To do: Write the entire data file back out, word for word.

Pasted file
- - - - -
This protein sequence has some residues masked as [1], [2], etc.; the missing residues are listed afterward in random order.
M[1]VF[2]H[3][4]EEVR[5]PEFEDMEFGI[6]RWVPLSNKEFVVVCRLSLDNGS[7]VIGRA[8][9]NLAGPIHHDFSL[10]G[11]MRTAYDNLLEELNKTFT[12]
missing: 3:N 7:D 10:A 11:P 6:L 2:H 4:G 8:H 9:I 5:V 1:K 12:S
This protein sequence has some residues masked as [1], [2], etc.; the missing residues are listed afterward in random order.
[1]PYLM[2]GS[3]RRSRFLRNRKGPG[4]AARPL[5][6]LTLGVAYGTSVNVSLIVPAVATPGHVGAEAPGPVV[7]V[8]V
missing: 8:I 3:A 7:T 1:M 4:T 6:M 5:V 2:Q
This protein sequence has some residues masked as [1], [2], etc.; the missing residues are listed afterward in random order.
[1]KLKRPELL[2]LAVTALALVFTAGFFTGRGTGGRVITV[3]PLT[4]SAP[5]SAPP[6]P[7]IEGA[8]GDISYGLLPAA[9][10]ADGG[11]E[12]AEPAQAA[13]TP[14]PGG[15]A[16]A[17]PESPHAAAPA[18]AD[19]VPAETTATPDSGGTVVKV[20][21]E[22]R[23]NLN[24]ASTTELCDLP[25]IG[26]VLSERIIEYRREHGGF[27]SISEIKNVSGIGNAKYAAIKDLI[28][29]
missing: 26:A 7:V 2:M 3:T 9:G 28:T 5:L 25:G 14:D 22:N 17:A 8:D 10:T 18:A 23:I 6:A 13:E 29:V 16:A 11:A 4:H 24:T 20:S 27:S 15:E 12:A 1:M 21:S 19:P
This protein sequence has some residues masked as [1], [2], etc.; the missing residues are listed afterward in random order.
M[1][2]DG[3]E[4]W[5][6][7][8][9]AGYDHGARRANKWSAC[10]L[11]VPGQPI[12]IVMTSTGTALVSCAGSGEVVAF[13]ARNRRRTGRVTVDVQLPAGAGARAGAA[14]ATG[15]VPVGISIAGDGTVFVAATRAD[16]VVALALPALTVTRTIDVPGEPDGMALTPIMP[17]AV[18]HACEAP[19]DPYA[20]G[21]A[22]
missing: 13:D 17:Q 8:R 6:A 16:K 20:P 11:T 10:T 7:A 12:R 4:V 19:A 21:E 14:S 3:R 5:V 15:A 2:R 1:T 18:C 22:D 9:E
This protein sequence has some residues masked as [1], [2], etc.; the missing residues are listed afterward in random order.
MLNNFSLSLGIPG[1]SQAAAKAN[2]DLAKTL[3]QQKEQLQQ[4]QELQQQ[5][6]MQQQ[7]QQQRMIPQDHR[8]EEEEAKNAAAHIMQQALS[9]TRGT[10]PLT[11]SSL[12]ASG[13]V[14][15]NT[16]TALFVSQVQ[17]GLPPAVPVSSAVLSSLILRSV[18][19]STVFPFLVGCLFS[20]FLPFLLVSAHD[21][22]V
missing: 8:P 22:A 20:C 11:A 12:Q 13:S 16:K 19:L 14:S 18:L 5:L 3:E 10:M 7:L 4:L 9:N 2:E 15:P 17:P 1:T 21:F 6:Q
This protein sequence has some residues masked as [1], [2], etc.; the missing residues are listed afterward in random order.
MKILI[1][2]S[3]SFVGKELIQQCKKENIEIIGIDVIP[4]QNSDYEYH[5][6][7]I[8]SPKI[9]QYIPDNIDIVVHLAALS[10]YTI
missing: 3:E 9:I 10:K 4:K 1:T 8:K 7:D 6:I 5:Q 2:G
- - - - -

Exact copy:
This protein sequence has some residues masked as [1], [2], etc.; the missing residues are listed afterward in random order.
M[1]VF[2]H[3][4]EEVR[5]PEFEDMEFGI[6]RWVPLSNKEFVVVCRLSLDNGS[7]VIGRA[8][9]NLAGPIHHDFSL[10]G[11]MRTAYDNLLEELNKTFT[12]
missing: 3:N 7:D 10:A 11:P 6:L 2:H 4:G 8:H 9:I 5:V 1:K 12:S
This protein sequence has some residues masked as [1], [2], etc.; the missing residues are listed afterward in random order.
[1]PYLM[2]GS[3]RRSRFLRNRKGPG[4]AARPL[5][6]LTLGVAYGTSVNVSLIVPAVATPGHVGAEAPGPVV[7]V[8]V
missing: 8:I 3:A 7:T 1:M 4:T 6:M 5:V 2:Q
This protein sequence has some residues masked as [1], [2], etc.; the missing residues are listed afterward in random order.
[1]KLKRPELL[2]LAVTALALVFTAGFFTGRGTGGRVITV[3]PLT[4]SAP[5]SAPP[6]P[7]IEGA[8]GDISYGLLPAA[9][10]ADGG[11]E[12]AEPAQAA[13]TP[14]PGG[15]A[16]A[17]PESPHAAAPA[18]AD[19]VPAETTATPDSGGTVVKV[20][21]E[22]R[23]NLN[24]ASTTELCDLP[25]IG[26]VLSERIIEYRREHGGF[27]SISEIKNVSGIGNAKYAAIKDLI[28][29]
missing: 26:A 7:V 2:M 3:T 9:G 28:T 5:L 25:G 14:D 22:N 17:A 8:D 10:T 18:A 23:I 6:A 13:E 29:V 16:A 11:A 4:H 24:T 20:S 27:S 15:E 12:A 1:M 21:S 19:P
This protein sequence has some residues masked as [1], [2], etc.; the missing residues are listed afterward in random order.
M[1][2]DG[3]E[4]W[5][6][7][8][9]AGYDHGARRANKWSAC[10]L[11]VPGQPI[12]IVMTSTGTALVSCAGSGEVVAF[13]ARNRRRTGRVTVDVQLPAGAGARAGAA[14]ATG[15]VPVGISIAGDGTVFVAATRAD[16]VVALALPALTVTRTIDVPGEPDGMALTPIMP[17]AV[18]HACEAP[19]DPYA[20]G[21]A[22]
missing: 13:D 17:Q 8:R 6:A 16:K 20:P 11:T 10:T 7:A 12:R 4:V 19:A 21:E 14:S 3:R 5:V 15:A 2:R 1:T 18:C 22:D 9:E
This protein sequence has some residues masked as [1], [2], etc.; the missing residues are listed afterward in random order.
MLNNFSLSLGIPG[1]SQAAAKAN[2]DLAKTL[3]QQKEQLQQ[4]QELQQQ[5][6]MQQQ[7]QQQRMIPQDHR[8]EEEEAKNAAAHIMQQALS[9]TRGT[10]PLT[11]SSL[12]ASG[13]V[14][15]NT[16]TALFVSQVQ[17]GLPPAVPVSSAVLSSLILRSV[18][19]STVFPFLVGCLFS[20]FLPFLLVSAHD[21][22]V
missing: 8:P 22:A 20:C 11:A 12:Q 13:S 16:K 19:L 14:S 18:L 5:L 3:E 10:M 7:L 4:L 9:N 2:E 15:P 17:P 1:T 21:F 6:Q
This protein sequence has some residues masked as [1], [2], etc.; the missing residues are listed afterward in random order.
MKILI[1][2]S[3]SFVGKELIQQCKKENIEIIGIDVIP[4]QNSDYEYH[5][6][7]I[8]SPKI[9]QYIPDNIDIVVHLAALS[10]YTI
missing: 3:E 9:I 10:K 4:K 1:T 8:K 7:D 6:I 5:Q 2:G